If you had any issues browsing some of your favorite websites last week you weren’t alone! Access to Amazon, Twitter, PayPal and Spotify, just to name a few, was totally cut off on Friday.
How could this happen?
Industry professionals call it a distributed denial-of-service, or DDoS, attack. In other words, a whole bunch of devices connected to the Internet sent a lot of data to machines (servers) that made them crash. Hackers did it, though exactly who remains in question.
The attack vector, though, is definitely known. Websites were not actually attacked. Instead, the suspects targeted the path that 99.9% of people use to get to the websites.
A bunch of online machines called domain name system servers, or DNS servers for short, help the Internet work. They allow regular folks like you and me to type in a website name and get there.
Behind the scenes, these DNS servers link the website name that you type to an IP address. So, the home address of the website, instead of 231 Main St., USA, is usually something like 198.51.100.24.
Remembering complex numbers like this isn’t the strong suit of most humans, so we hit the easy button and leverage the simplicity of the DNS servers. At least until they’re massively attacked and taken offline.
This recent attack has brought to light concerns of a possible new attack 10 days from now…
With Election Day less than two weeks away, some folks are worried that key information may not make its way to voters if we see another DDoS attack.
In Hong Kong in 2014, a DDoS attack took down a key election website during a big vote. It affected the information flow during the campaign.
So now the pay-for-protection business model is booming.
It’s something I follow as part of my MarketVOX Trader service. Disruptive technologies could help solve some cyber security problems, and I look at ways to actually profit from them.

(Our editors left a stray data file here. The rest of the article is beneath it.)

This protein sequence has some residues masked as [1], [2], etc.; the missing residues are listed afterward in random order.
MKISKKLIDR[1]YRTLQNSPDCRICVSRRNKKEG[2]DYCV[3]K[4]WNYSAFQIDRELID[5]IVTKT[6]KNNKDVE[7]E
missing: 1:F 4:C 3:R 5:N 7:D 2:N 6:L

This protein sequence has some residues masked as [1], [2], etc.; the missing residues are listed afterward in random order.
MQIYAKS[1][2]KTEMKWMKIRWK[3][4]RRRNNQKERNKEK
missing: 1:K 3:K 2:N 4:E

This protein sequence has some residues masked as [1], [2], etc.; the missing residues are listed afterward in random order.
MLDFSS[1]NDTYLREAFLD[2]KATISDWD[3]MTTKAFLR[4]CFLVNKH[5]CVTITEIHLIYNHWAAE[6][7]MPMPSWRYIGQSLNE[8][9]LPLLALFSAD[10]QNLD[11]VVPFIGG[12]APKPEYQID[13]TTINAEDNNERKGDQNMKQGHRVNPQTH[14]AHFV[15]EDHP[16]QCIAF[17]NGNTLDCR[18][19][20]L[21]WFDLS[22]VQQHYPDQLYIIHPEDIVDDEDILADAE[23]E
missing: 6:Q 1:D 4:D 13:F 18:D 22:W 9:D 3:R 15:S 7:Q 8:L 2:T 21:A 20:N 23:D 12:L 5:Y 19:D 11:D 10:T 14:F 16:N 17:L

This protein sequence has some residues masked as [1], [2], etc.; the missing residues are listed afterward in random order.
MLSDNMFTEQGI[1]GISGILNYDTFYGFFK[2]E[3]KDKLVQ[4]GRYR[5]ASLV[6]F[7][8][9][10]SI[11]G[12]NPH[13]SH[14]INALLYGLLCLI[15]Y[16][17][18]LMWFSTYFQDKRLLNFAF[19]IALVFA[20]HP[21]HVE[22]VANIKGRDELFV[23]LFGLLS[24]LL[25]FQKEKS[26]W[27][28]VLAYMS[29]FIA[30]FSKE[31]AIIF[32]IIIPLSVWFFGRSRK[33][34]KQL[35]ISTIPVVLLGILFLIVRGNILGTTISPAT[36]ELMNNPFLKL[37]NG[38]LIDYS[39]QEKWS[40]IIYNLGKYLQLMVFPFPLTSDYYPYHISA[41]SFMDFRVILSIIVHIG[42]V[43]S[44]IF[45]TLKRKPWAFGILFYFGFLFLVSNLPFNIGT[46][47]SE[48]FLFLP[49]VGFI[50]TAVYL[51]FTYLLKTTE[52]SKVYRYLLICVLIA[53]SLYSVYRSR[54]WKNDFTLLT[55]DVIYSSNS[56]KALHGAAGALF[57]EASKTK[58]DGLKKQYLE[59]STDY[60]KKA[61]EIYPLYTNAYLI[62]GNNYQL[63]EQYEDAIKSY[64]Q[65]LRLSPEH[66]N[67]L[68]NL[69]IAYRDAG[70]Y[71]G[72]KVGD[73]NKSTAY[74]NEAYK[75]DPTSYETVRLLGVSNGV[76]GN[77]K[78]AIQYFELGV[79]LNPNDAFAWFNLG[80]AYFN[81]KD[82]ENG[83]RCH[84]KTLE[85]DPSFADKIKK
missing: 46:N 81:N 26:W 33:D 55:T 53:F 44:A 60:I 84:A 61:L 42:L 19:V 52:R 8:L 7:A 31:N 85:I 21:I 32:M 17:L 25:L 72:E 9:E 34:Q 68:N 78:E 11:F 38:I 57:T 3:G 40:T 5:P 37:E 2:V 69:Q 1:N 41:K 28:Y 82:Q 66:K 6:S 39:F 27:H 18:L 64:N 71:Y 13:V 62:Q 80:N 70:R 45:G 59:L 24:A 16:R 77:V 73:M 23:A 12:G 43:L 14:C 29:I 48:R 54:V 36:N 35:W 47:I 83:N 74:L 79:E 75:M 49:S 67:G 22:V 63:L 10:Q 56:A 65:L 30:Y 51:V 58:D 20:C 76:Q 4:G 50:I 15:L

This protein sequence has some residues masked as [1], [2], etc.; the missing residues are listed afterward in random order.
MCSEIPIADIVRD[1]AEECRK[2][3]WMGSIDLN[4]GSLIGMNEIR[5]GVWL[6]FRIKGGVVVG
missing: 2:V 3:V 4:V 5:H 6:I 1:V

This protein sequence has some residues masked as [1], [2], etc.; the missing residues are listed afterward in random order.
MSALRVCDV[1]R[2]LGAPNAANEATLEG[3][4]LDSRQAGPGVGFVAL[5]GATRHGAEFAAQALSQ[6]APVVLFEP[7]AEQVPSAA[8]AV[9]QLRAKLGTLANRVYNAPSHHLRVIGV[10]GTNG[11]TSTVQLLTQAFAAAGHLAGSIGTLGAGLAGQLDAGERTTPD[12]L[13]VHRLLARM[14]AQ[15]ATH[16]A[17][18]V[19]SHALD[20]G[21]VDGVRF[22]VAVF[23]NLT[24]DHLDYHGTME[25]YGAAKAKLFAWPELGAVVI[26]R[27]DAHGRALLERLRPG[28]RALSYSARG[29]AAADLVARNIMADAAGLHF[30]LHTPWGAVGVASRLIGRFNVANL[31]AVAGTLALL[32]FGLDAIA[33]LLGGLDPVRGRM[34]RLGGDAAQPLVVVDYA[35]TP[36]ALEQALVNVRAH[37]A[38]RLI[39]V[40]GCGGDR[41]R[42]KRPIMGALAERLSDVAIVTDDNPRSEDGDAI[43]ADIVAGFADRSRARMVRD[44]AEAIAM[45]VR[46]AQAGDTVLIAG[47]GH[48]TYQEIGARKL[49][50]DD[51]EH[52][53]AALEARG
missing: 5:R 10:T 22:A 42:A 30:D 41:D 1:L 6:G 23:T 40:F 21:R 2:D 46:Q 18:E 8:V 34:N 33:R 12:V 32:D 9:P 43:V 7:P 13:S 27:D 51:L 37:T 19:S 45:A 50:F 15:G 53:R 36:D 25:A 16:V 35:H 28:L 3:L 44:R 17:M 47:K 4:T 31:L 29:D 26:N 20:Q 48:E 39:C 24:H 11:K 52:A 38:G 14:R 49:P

You see, if you want major protection from a DDoS attack, you have to pay a major protection service provider to employ a massive online infrastructure to safeguard your precious site.
It’s kind of like paying your local “Union Rep,” Uncle Vito, to operate your store in his territory under his protection, whether you like it or not.
DDoS attacks are just the tip of the iceberg when it comes to threats. There are a ton of far worse events that can occur from the mischievous minds operating online.
Plain theft has been the biggest issue in recent years. Yes, getting your company’s credit card payment system hacked into is a problem, but imagine having all of your company’s intellectual property stolen.
Intellectual property (IP) includes everything from drawings, plans, training materials, trade secrets, and, of course, research and development projects.
According to a new survey from Deloitte, one-fifth of the 2,500 professionals surveyed suspect that employees and other insiders steal company IP. In the automotive industry, one-third held this suspicion!
That’s a big problem when, across the S&P 500 in 2015, companies’ total value consisted of 87% intellectual property and only 13% tangible assets.
One technique companies employ to lockdown IP theft is role-based access control on their networks. If you don’t have a critical role on a program, your access to the data associated with that program is restricted.
Role-based network identities, though, are usually accessed by… a username and password. The problem with usernames and passwords is that hackers can easily steal and leverage them to download the guarded information.
Some companies have swapped to biometrics for access, which include fingerprints, iris scans and other bodily identifiers. But what happens when the biometric data eventually gets stolen?
Most people just reset their password when it’s compromised. But resetting your fingerprint or eyeball is tough, even for a guy like Jason Bourne.
One New York City-based startup company called HYPR Corp. is working to solve the problem of biometric theft with novel solutions that involve decentralizing the data and encrypting it. HYPR recently closed a $3 million seed round to make its cybersecurity products widely-known.
Bottom line: cyber security and protection continue to be a growing and profitable business sector. The problem is that no one really respects it or is willing to pay for it until they’re the ones compromised.
It really is a tangled web of cyber security. Appropriate, with Halloween fast approaching.
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